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Discussion Starter · #15 ·
Woo, my mom said I can go veggie! She talked to her boyfriend about it, and he conviced her that it was my choice. Go him!<br><br><br><br>
So, do you guys have any advice/recipes for a new vegetarian?
 

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Congratulations! And I think you should tell your mom's boyfriend that I think he's awesome <img alt="" class="inlineimg" src="/images/smilies/tongue3.gif" style="border:0px solid;" title=":p"> Or just that you think he's awesome.<br><br><br><br>
As for advice/recipies, just continue to read the boards, read books and educate yourself. The more you know, the easier it is.<br><br><br><br>
It does take awhile to get used to a vegetarian diet, but after awhile it becomes second nature.<br><br><br><br>
I would highly recommend reading this thread if you haven't already:<br><br><a href="http://www.veggieboards.com/boards/showthread.php?t=50249" target="_blank">http://www.veggieboards.com/boards/s...ad.php?t=50249</a><br><br>
It's called the tip of the day thread and it's stickied at the top of this forum.<br><br><br><br>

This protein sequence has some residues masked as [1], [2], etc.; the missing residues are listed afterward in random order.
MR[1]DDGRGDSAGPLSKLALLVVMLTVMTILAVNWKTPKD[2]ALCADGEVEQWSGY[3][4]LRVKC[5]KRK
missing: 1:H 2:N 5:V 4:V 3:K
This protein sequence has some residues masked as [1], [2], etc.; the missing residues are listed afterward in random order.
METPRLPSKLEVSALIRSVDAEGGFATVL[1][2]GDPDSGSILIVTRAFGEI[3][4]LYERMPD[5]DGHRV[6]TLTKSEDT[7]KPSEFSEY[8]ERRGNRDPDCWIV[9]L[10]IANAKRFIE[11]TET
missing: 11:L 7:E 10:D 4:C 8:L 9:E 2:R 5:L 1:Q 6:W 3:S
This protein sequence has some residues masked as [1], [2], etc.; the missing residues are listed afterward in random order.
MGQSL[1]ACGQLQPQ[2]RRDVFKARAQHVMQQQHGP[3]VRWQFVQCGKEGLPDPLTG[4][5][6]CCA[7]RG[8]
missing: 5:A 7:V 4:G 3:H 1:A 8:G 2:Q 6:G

Keep trying new foods. I personally stayed away from meat subsitutes for awhile after going veg. I think they taste better once you have forgotten what meat really tastes like.<br><br>
Try to stay away from fast foods, heavily processed foods and also try not to replace all meat with cheese (which is a really easy thing to do, but definitely not the healthiest thing. Instead you want to focus on whole grains, beans, legumes, nuts, seeds, fruits, veggies and healthy fats like olive oil and avacados.<br><br><br><br>
Ask questions and good luck!
 

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I was reading along feeling bad for you and your situation... and was happy to see the problem was solved. Yay! Sometimes all a person needs is a person to make them stop and consider things.<br><br><br><br>
The best advice I ever got when I first went veggie was "don't kick yourself for the times you slip up because you've had 18 years practice at being an omni and very little practice at being an herbi." I took it slowly, eliminating beef first... then pork... then poultry... then fish... and then eggs across the span of a few weeks. I also made sure I tried out at least one new recipe a week. It made me a better cook and I discovered some great new foods.<br><br><br><br>